Here are my final impressions of the IATEFL conference in Harrogate. For me, it was more enjoyable than the one in Liverpool last year, the plenary speakers were more interesting and more engaging, and the programme of sessions more focussed and varied ( at least for me, your mileage may vary).
As a round up, I wanted to highlight a couple of sessions in the last few days that I think deserved wider recognition. I generally find that the big names in ELT deliver quite unadventurous presentations and it’s the lesser known presenters who can really fire the imagination.
As part of the Learning Technologies SIG event on Friday, Nick Turner gave a great session on his attempt to run a language MOOC (Massive Open Online Course). With a suitably laconic style and spartan use of slides (quick rant: teachers really need to learn how to use Powerpoint better) he talked about the process of setting up and running a MOOC for a hundred language students all across the globe. It seemed that the response was similar in terms of uptake and completion rates to MOOCs around the world, where normally only under 10% generally complete the course. I’m not convinced that a MOOC is something that will be massively disruptive to either ELT or education in general. I think the kinds of people who complete them are the kinds of people who are going to learn by themselves anyhow and the kinds of people who drop out of them - and it’s the vast majority - are the kind of people who need teachers to guide and help them. Our jobs are safe for a little longer at least.
The next hidden gem was the session called Write Here,Write Now by Fiona Johnston . This was tucked away on Saturday morning when most people were packing their bags or saying their goodbyes, which is a shame as it deserved a bigger and wider audience. It was a fantastic session focusing on the skills students need to be able to write for social media and instant messaging, particularly the ability to write quickly and in a more relaxed, abbreviated form. . There was a little bit of focussed theory, but then Fiona gave some excellent examples of activities you can do with students to develop these fast writing skills. I particularly liked the idea of the shrinking question where students have to create a question of exactly 12 words and then they have to do answer it in increasingly small numbers of words - twelve, eleven, ten - or as an alternative in increasingly shrinking amount of time. These are exactly the kinds of genre writing skills we need to be addressing with our students as it’s likely that a lot of their interaction in English will be via messaging apps, social networks or online forums/discussions.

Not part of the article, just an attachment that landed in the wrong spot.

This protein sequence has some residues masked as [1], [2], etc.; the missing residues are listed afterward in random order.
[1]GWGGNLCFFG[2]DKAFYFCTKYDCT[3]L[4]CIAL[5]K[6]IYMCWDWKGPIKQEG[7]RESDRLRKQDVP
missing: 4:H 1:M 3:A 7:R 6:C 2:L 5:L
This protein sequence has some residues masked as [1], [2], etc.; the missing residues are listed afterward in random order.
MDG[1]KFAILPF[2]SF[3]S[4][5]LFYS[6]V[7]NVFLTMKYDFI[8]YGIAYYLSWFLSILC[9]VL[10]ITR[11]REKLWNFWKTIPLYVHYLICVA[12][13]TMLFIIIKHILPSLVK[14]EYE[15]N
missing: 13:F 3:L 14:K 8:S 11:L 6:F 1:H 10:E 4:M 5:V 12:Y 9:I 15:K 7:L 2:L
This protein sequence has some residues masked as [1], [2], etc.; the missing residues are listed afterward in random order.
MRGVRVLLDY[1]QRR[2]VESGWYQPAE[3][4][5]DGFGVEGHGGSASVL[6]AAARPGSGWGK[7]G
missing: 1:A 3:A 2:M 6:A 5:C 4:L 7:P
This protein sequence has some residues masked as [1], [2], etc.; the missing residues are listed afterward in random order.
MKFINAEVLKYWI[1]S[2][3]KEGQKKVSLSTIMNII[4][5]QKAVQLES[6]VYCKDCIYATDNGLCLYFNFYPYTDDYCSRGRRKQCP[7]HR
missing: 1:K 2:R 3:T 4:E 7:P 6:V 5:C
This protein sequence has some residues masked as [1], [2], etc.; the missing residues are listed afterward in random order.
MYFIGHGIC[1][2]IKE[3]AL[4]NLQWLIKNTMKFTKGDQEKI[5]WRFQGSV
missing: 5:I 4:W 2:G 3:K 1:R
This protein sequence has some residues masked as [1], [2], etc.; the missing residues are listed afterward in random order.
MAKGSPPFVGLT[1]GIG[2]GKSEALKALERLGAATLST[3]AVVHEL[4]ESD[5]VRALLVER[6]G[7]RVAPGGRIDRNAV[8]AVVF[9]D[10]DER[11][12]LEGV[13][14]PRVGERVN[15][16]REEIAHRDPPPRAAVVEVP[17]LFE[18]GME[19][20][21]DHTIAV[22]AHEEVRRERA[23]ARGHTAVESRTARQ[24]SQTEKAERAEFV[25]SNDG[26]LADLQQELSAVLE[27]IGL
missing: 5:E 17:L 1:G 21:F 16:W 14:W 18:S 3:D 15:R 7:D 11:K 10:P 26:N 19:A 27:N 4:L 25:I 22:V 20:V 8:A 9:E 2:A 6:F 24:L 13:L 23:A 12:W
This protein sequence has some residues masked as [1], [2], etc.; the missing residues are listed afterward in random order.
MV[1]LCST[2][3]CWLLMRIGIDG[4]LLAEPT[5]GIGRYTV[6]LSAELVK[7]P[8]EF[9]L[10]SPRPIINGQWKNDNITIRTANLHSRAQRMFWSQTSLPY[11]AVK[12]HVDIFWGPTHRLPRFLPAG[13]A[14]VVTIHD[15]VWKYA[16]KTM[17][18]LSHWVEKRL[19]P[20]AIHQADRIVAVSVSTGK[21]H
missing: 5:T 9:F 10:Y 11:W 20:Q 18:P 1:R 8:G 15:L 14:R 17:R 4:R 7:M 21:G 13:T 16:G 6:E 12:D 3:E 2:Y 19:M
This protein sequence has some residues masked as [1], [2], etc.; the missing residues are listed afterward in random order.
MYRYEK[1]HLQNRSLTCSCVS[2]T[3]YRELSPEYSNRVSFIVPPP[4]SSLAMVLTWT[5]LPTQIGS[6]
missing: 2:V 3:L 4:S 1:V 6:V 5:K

I was going to say a few thoughts on Sugata Mitra’s plenary on Saturday morning, but it seems that Hugh Dellar has gone ahead and summed it up far better than I can. I’m not sure I would be quite as scathing as Hugh, but I’m equally sceptical about this idea of Self Organising Learning Environments (SOLEs). It’s a very slick narrative but there are so many questions left unanswered and so read Hugh’s post or this one by Donald Clark raising some objections to Mitra’s experiments.
Just some random thoughts at the end about the conference. Tech support could have been better, I was in several sessions where presenters were having problems with the sound or the network connection and there didn’t seem to be anyone there to help them.
Oh, and fewer workshops and more talks. As a communicative language teacher, I suppose I should be advocating it the other way round, but the time allotted is short and there isn’t enough time to get comfortable with your fellow audience members to make the discussions worthwhile.
I just wanted to say thanks to all the staff at the centre and at IATEFL who made the four days a wonderful experience.